write-output "Starting VM $VM at $now"
            Start-AzureRmVM -ResourceGroupName $RGName -Name $VM

2. Azure Automation Account

In Azure, runbooks are used to house scripts, which are then scheduled to run as desired. Among other things, automation accounts contain the runbooks, schedules as well as run-as accounts, which have the necessary permissions to perform the scripted tasks.

Navigate to ‘Automation Accounts’ and click on ‘Add’. Enter the automation account name, the subscription, resource group and location. Make sure the ‘Create Azure Run As account’ option is set to ‘Yes’.

3. Run-As Account

The process above would have created a run-as account with the default permissions, which give it ‘Contributor’ rights on the whole subscription. This is somewhat dangerous. To remove these permissions, navigate to ‘Subscriptions > > Access Control (IAM)’. Select the run-as account and click on ‘Remove’.

Now we need to assign the run-as account more appropriate (granular) permissions. Go into the resource group (or groups) where your target VMs are located and give the run-as account ‘Contributor’ rights.

4. Schedules

Back in the automation account, select ‘Schedules’ under ‘Shared Resources’ and create the desired schedules. This is pretty self explanatory but I will mention that you will need one schedule per action per resource group. Therefore, if you have target VMs in two resource groups and you want to execute stop and start actions against VMs in both resource groups, you will need 4 schedules. See the limitations section below for more info on this.

5. Runbook Import and Publishing

Select ‘Runbooks’ in the automation account under ‘Process Automation’. You will see 5 tutorial runbooks already created and published, these can be deleted. Once ready, click on ‘Add a runbook > Import’ and select the ps1 file you saved to your computer previously. Make sure ‘PowerShell Workflow’ is selected under ‘Runbook type’ and click on ‘Create’.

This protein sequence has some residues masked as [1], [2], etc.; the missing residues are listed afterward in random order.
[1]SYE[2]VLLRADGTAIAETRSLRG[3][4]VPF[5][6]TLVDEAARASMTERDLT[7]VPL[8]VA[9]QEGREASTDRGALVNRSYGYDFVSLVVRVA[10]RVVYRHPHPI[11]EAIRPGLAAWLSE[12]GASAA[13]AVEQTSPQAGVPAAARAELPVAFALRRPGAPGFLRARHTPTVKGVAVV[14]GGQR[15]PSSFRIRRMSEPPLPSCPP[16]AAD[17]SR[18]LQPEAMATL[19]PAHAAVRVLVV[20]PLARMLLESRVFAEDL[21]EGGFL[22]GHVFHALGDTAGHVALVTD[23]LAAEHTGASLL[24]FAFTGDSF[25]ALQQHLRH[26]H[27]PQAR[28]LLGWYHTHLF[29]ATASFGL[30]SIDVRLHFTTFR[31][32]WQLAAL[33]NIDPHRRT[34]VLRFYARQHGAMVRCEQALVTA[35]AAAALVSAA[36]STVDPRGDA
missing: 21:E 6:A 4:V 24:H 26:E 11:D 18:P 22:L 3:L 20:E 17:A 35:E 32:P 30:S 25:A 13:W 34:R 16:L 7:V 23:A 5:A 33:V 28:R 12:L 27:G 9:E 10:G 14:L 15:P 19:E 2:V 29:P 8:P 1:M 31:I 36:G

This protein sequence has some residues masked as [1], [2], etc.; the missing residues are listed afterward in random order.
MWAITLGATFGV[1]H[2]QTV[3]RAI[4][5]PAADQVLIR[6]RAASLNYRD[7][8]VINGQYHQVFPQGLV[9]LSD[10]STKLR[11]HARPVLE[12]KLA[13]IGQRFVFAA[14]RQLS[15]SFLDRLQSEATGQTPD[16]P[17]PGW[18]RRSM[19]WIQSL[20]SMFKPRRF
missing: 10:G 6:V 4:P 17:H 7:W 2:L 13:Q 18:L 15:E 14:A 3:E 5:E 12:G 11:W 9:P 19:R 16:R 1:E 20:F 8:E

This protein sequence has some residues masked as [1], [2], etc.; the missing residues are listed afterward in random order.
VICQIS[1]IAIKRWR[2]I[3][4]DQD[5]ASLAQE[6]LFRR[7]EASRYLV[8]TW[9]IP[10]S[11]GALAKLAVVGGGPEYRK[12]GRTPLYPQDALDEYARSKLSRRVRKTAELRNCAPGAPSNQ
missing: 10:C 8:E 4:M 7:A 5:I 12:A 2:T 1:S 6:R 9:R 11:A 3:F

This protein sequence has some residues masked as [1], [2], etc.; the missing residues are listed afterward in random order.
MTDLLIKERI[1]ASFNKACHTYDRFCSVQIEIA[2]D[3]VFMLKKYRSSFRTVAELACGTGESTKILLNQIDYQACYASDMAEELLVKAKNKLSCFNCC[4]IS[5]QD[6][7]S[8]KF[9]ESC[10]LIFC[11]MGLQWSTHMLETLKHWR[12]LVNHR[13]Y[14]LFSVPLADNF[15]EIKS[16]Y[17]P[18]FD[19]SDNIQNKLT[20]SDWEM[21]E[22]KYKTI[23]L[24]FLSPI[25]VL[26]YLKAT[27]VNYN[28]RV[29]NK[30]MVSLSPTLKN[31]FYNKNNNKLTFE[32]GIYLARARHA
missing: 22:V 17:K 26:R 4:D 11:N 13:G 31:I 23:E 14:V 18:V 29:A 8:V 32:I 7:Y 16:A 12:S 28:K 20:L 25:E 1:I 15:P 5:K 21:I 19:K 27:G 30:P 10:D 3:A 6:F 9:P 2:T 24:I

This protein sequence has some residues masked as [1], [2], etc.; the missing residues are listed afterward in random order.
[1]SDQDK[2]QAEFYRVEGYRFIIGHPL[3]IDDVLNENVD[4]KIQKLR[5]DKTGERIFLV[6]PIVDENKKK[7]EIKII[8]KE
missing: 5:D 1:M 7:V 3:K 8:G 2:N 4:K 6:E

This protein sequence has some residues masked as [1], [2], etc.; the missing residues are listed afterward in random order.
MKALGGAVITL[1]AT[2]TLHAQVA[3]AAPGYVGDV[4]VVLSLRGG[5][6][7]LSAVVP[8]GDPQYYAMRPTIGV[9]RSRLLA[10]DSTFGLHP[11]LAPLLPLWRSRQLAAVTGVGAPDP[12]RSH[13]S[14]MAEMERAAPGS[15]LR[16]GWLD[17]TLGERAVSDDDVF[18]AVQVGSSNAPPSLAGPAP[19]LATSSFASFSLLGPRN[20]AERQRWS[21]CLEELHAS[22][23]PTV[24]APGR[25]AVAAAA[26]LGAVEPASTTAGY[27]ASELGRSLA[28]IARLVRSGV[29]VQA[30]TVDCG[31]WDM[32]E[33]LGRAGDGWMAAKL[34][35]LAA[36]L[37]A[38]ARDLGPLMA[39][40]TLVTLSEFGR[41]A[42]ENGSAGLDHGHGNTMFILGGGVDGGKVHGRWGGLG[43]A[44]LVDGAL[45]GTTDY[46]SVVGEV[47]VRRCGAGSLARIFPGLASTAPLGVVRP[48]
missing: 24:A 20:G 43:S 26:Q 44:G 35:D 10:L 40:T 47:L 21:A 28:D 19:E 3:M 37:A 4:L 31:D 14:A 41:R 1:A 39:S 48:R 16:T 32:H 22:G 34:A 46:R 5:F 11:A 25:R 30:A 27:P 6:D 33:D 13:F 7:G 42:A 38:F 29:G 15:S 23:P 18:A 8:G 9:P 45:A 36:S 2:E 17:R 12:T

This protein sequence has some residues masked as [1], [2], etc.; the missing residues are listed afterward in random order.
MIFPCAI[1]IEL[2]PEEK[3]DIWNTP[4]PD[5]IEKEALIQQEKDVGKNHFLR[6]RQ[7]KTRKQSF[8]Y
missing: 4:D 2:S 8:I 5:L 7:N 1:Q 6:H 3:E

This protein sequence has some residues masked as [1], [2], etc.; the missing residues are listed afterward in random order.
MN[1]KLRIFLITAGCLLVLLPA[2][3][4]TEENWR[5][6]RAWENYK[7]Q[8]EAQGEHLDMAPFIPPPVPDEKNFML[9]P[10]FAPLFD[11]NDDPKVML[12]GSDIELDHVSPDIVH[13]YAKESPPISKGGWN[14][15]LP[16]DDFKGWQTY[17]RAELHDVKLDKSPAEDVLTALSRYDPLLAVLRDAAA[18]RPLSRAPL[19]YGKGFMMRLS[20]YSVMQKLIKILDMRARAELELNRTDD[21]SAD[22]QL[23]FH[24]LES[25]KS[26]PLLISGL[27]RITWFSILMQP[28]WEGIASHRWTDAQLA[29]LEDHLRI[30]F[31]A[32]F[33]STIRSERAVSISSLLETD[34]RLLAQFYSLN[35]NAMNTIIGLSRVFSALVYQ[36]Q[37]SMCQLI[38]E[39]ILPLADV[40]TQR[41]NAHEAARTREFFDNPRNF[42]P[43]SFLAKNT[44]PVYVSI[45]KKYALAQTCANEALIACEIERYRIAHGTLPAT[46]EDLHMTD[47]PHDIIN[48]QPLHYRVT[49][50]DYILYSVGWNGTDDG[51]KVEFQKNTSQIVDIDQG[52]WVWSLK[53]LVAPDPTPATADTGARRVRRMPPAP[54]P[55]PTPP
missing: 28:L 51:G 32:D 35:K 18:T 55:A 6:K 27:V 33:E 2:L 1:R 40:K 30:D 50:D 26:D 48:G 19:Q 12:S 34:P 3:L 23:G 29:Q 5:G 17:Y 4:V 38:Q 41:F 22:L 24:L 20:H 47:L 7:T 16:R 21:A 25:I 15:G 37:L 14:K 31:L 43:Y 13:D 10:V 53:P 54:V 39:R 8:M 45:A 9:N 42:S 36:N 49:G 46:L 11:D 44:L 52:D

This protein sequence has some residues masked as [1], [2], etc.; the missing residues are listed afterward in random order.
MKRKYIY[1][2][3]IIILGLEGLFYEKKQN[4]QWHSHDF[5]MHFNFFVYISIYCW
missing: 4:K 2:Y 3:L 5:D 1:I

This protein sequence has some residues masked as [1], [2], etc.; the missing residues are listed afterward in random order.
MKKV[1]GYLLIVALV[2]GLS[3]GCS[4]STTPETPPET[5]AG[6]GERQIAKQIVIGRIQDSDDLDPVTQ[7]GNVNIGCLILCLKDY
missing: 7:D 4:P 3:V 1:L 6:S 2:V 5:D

At this point the runbook will have a ‘New’ status. In order to schedule a runbook, you must publish it. To do this, click on the runbook imported above, click the ‘Edit’ button and then the ‘Publish’ button.

6. Runbook Scheduling

Without leaving the runbook menu, click on ‘Schedules’ under ‘Resources’ and click on ‘Add a schedule’. Select one of the schedules you created above under ‘Schedules’. Then, on the ‘Parameters and run settings’ menu, enter the required parameter values and click on ‘Ok’. The schedules window on the runbook will now show you when the runbook is next scheduled to execute.

7. Logging

On the runbook itself, you can enable verbose logging via the ‘Logging and tracing’ menu under ‘Runbook settings’. The logs will be visible on the ‘Jobs’ menu once the runbook has executed at least once.


1. A schedule cannot be reused. This means you need to create a schedule per Resource Group per Action.
2. Scheduled runbook parameters cannot be edited once created. This is rather annoying, as to remove a single VM from a runbook, you need to delete the schedule and re-create it. This feature should be available soon, as per

Further Resources